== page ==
From tree top to flood plain, mountain to grassland, Zululand is a bonanza for birders.
Birding in Zululand is a heady experience. Some of the finest birding spots in South Africa are located within a few hours' drive from each other, and Zululand is a favourite haunt of both local and international bird watchers.
In the open grasslands and riverine bushveld of Ithala Game Reserve and the rolling hills around Vryheid, we find a checklist of 393 species, from the ostrich to the mannikin, and it includes threatened species such as the bald ibis and the long-crested eagle.
Whether you are an experienced birder or an enthusiastic amateur, Zululand is the ultimate place of birds.
Zululand Birding Route
Situated in Southern Zululand, this popular birding route meanders the Babanango highland, traverses the rolling hills of Melmoth, drops down to the green tranquil forests of Eshowe, continues through the coastal belt at Mtunzini and Richards Bay, and culminates in St Lucia.
The entire Route encompasses 10 different habitat types, which support some 400 bird species - more than half the total South African species. Birders may start the Route at either end, or select any combinations of the Route.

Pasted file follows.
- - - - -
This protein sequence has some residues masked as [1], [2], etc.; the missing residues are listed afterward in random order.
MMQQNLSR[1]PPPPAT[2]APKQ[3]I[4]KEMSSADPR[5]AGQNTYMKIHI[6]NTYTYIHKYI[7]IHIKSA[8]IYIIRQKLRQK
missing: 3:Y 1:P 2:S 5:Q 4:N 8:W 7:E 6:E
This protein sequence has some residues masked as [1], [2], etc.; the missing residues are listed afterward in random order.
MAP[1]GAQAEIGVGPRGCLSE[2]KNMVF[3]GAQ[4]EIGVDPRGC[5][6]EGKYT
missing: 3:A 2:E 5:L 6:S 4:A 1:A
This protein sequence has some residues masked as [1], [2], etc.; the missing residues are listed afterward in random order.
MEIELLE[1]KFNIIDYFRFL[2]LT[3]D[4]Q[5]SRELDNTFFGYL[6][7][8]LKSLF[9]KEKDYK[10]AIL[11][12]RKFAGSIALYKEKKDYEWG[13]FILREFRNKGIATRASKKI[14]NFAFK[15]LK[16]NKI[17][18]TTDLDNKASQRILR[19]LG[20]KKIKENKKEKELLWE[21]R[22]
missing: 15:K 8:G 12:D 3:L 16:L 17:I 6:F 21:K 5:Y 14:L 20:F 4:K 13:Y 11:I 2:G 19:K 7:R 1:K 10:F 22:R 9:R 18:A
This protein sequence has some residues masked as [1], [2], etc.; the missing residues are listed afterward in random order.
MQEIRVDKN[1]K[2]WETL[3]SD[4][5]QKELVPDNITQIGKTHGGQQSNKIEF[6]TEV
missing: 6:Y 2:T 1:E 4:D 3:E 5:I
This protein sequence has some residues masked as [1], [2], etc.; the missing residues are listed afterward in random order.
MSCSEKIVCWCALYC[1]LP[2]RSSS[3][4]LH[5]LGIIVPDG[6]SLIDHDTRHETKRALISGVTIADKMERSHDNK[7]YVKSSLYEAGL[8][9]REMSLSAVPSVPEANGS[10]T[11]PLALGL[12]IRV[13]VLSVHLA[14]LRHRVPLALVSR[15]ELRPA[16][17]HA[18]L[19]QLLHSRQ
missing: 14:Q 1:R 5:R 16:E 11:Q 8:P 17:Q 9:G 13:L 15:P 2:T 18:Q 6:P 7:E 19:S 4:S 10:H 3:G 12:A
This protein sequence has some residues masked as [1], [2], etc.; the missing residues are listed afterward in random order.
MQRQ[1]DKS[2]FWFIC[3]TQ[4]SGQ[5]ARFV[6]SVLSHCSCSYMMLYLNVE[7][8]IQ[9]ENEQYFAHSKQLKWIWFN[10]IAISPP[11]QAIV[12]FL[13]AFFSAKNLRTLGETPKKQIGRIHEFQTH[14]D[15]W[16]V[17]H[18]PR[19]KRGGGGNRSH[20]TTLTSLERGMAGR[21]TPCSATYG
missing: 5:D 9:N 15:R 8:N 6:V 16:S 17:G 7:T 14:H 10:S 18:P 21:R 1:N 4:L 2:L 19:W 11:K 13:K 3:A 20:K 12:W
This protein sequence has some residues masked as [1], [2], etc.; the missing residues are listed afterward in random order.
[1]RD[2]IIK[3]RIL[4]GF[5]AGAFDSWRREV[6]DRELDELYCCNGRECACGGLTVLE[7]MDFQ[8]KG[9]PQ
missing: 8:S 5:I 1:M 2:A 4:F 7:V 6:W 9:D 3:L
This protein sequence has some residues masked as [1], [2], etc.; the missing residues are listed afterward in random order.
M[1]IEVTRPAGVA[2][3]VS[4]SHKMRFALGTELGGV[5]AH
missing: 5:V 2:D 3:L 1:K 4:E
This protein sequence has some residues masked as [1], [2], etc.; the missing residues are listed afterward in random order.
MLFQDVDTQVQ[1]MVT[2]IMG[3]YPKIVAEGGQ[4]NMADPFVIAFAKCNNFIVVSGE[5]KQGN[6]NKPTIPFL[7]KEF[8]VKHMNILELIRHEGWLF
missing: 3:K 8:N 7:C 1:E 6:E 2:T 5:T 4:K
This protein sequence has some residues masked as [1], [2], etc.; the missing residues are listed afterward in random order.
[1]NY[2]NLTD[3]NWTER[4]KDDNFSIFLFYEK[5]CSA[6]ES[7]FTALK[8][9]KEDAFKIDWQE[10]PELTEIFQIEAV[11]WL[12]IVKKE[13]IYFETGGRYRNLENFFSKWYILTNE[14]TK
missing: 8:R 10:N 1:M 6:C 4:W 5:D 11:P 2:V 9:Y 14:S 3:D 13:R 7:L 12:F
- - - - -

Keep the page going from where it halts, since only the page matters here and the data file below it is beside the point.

Birding day record counts achieved on the Zululand birding route have been in excess of 260 species recorded in a 24 hour period.
Making this route particularly popular are the welcoming accommodation establishments in the region, ranging from traditional country hotels to game lodges and welcoming bed and breakfast cottages.In addition, numerous well informed and experienced birders are available for advice on local species and the most favoured habitats or to act as guides in the various areas on the route.
Northern KwaZulu-Natal has a wealth of bird life and some 330 species have been recorded in the area. The region centres around the historical town of Vryheid, which is an ideal stepping off point for birders.
Zululand at Your Feet
Hiking is a superb way to explore Zululand. The region is criss-crossed with trails, many of them in nature reserves and game parks. Before setting out, ascertain the distance, degree of difficulty and the clothing and equipment required for the outing. Some trails and hikes will require prior booking, particularly those that involve overnight stops. A comprehensive guide to hiking trails in the province has been published by Tourism KwaZulu-Natal, and is available free of charge from tourist information offices. There are a host of self-guided trails in Zululand, ranging from the 2 day Mkhaya Trail, between Vryheid and Pongola, to the day and overnight Tafelberg Trail in the forests near Babanango; from the 2 hour trail through the Dlinza Forest in Eshowe to the 10 km Dumbe Trail near Paulpietersberg and the 2 day Lancaster Hiking Trail in Vryheid. Battlefield trails are becoming increasingly popular, and Zululand offers hikers with an interest in military history several interesting options.